- About Us
- Local Savings
- Green Editions
- Legal Notices
- Weekly Ads
Connect with Us
Friday Harbor Town Council keeping future solid waste options open
The Town of Friday Harbor will keep its options open while the county determines what to do about its solid-waste transfer station on Sutton Road, according to town officials.
During a joint meeting Tuesday of the town and county councils, Town Council members said tipping fees will be a deciding factor on whether the town continues to be a refuse customer of the county or starts up its own solid-waste operation at the town-owned Sutton Road site.
"If going with the county facility works best for our ratepayers, then we have to do that," Town Councilman Christopher Wolf said. "If it doesn't, then we have to take that under consideration. In the end, people in the town pay the price."
The price to be paid for construction of a new solid-waste transfer station remains unclear. According to preliminary estimates, provided by the county Department of Public Works, it could be between $4.1 million to $7.1 million, depending on which site the County Council selects. However, the 26-acre parcel on Sutton Road — leased to the county by the town, and the bulk of which contains a defunct, capped landfill — is not the leading candidate.
Though the final decision rests with the County Council, the Solid Waste Advisory Committee and the Public Works Department both have selected county-owned property on Beaverton Valley Road as the top choice for a new solid-waste facility.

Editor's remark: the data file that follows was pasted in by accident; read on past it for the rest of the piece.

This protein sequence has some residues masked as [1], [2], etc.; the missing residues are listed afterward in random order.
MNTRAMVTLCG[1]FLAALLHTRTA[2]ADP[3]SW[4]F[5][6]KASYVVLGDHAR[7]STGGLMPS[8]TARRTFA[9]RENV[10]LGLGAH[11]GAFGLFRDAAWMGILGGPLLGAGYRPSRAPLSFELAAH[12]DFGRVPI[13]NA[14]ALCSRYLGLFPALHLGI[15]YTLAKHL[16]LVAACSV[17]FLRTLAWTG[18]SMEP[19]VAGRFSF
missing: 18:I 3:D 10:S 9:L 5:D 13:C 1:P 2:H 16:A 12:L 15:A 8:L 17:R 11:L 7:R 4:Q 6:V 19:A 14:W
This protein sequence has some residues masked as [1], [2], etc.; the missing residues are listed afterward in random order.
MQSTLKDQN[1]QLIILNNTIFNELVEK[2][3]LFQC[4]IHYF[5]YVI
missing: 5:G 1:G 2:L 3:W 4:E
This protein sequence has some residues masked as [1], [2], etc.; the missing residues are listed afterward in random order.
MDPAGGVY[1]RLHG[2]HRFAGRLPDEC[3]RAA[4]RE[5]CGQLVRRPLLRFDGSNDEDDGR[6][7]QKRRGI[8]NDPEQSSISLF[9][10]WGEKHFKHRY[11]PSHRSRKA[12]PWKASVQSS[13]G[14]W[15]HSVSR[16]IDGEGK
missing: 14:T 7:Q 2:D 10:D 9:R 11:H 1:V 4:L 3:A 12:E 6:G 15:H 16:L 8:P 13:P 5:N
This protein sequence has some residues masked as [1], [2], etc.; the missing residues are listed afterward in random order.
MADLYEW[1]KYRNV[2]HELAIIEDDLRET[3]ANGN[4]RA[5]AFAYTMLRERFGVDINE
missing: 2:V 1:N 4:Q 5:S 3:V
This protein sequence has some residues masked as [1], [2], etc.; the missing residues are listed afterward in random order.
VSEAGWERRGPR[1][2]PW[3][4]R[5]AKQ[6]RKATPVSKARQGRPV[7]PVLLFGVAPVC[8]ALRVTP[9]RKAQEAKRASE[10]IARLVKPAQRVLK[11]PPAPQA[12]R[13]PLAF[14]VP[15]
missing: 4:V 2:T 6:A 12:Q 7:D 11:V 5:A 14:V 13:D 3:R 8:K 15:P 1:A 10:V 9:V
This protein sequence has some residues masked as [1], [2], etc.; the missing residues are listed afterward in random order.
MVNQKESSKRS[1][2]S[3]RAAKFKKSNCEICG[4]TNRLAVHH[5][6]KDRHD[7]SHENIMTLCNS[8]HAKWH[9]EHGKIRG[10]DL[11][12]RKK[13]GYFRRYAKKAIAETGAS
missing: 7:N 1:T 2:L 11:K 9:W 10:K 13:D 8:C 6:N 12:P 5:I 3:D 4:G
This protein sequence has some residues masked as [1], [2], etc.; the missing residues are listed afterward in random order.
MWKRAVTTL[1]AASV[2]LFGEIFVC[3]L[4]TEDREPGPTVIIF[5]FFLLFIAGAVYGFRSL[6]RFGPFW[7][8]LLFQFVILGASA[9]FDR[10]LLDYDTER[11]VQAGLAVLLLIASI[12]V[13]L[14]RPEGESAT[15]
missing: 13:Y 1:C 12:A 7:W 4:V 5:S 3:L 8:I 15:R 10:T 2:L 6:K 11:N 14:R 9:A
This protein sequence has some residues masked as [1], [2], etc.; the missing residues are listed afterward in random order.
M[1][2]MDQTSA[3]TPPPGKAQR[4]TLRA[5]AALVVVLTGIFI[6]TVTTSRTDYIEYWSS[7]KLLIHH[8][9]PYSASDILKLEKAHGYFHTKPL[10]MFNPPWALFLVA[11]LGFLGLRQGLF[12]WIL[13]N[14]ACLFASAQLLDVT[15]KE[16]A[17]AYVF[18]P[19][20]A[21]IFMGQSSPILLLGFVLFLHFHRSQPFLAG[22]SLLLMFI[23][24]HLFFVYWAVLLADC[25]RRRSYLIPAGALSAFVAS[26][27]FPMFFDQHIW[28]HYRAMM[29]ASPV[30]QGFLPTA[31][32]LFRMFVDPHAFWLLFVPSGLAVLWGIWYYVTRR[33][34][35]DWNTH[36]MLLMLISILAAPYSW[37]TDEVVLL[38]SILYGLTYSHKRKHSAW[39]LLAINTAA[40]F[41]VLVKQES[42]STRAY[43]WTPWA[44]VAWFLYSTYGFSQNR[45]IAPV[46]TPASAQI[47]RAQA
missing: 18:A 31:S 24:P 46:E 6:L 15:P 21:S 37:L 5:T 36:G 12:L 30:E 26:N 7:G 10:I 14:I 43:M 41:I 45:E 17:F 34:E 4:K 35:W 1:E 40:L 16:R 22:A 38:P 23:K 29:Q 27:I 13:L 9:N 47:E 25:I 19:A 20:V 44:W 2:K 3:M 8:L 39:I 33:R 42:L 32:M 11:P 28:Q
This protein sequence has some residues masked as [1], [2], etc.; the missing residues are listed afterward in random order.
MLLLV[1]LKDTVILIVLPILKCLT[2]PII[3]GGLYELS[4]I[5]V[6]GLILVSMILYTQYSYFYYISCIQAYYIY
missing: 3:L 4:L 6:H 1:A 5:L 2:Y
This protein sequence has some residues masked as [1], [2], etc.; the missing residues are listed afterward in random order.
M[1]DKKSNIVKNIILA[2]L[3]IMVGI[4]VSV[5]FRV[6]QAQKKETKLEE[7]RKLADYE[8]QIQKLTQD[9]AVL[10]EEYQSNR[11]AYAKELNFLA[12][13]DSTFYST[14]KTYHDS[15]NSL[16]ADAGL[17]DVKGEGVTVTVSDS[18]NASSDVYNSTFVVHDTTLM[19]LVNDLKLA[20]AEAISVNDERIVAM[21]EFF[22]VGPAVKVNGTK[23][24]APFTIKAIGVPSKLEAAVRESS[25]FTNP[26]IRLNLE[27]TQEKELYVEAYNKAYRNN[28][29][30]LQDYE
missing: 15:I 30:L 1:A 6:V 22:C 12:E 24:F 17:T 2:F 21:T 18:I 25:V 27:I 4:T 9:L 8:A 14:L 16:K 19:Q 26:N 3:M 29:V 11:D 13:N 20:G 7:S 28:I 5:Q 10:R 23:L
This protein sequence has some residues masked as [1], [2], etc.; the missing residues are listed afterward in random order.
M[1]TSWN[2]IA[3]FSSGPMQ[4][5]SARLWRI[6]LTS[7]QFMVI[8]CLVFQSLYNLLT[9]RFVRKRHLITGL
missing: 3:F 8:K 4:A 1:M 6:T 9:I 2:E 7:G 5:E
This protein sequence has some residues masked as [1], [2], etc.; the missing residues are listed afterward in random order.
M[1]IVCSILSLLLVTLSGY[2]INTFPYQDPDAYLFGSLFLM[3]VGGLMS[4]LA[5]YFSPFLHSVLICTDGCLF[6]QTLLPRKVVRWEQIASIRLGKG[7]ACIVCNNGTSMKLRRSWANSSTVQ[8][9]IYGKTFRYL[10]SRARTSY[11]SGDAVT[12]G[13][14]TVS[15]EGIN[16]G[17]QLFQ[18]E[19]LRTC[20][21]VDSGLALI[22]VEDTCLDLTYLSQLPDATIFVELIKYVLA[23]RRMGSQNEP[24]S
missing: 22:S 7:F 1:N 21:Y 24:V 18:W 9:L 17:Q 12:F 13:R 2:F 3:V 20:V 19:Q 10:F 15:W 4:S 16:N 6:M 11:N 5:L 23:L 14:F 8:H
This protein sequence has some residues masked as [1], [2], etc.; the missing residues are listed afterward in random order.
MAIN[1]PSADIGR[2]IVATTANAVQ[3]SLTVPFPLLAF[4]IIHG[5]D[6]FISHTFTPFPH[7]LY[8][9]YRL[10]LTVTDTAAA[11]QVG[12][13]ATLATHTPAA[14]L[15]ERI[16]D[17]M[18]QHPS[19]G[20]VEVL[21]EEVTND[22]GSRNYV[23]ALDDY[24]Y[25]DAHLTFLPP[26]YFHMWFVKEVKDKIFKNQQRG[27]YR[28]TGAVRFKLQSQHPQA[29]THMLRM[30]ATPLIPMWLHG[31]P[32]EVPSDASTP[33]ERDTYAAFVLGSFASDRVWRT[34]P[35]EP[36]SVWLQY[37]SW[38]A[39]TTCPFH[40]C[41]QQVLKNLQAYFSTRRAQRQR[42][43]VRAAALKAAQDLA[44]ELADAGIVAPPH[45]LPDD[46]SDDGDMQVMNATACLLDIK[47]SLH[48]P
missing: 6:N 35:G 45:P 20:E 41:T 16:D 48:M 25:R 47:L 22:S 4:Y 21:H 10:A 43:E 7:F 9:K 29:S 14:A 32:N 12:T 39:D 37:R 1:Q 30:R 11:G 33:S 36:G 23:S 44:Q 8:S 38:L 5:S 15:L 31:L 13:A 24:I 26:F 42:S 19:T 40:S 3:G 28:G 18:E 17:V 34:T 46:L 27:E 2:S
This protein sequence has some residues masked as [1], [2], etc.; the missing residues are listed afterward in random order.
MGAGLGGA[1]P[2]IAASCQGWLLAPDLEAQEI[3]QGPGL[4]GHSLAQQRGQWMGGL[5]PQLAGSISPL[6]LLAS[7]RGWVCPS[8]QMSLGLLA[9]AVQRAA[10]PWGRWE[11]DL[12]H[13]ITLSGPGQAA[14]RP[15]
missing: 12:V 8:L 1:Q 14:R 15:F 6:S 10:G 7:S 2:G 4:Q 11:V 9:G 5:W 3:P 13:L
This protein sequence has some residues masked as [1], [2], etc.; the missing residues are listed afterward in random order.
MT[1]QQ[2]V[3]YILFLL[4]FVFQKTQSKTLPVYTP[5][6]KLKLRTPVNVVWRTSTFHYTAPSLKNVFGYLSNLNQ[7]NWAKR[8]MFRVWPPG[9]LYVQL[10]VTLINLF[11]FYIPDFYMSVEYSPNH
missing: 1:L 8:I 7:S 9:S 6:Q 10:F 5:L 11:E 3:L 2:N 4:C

Seeking assurances, County Councilman Bob Myhr, Lopez/Shaw, asked whether the town could commit to disposing its trash at a county-run facility even if the solid-waste operation moves to a different location.
The town and San Juan Sanitation, the county's franchise hauler, are the two largest customers of the solid-waste operation, a $3 million-a-year enterprise that generates nearly all its operating revenue from tipping fees.
"I'd would find it kind of discouraging if the county chose another site and then the town chose to use the existing site for continued operations," Myhr said.
No such assurances were forthcoming.
In fact, Town Councilwoman Carrie Brooks noted the county, and perhaps the town, could be on the hook to pay for upgrades at Sutton Road as a result of its recent inspection by the state Department of Ecology. She blames the county for the site's degradation and for whatever improvements Ecology might demand.
"We're the landlord, and you've been really bad people to take the facility and let it deteriorate the way it has," Brooks said. "We're not confident it's going to work the way you're hoping it's going to work if you went somewhere else or even if you stayed at our place. The history of the system has not been really good."